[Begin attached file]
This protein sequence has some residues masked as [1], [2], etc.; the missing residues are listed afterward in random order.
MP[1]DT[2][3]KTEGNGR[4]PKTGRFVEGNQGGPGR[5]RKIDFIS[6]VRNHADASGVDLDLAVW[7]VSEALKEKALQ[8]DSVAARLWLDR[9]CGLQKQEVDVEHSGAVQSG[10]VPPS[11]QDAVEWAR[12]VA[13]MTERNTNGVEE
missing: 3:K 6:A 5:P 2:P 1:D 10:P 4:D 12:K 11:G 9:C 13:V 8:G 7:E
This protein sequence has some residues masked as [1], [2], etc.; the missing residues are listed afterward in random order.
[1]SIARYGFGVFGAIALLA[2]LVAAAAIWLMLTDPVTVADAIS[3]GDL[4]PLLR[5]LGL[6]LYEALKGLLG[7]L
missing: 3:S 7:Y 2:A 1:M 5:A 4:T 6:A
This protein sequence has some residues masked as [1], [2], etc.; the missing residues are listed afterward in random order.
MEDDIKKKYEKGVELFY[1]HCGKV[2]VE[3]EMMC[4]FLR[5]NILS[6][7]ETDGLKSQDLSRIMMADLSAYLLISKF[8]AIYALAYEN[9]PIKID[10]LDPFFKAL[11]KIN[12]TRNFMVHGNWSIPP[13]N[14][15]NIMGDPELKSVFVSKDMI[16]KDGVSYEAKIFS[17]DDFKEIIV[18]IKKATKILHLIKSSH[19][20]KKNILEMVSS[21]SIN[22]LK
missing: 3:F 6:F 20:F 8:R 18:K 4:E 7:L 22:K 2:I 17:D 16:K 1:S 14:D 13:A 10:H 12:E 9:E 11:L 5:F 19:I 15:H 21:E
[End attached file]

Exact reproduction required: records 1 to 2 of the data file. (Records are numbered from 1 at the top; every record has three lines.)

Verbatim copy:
This protein sequence has some residues masked as [1], [2], etc.; the missing residues are listed afterward in random order.
MP[1]DT[2][3]KTEGNGR[4]PKTGRFVEGNQGGPGR[5]RKIDFIS[6]VRNHADASGVDLDLAVW[7]VSEALKEKALQ[8]DSVAARLWLDR[9]CGLQKQEVDVEHSGAVQSG[10]VPPS[11]QDAVEWAR[12]VA[13]MTERNTNGVEE
missing: 3:K 6:A 5:P 2:P 1:D 10:P 4:D 12:K 11:G 9:C 13:V 8:G 7:E
This protein sequence has some residues masked as [1], [2], etc.; the missing residues are listed afterward in random order.
[1]SIARYGFGVFGAIALLA[2]LVAAAAIWLMLTDPVTVADAIS[3]GDL[4]PLLR[5]LGL[6]LYEALKGLLG[7]L
missing: 3:S 7:Y 2:A 1:M 5:A 4:T 6:A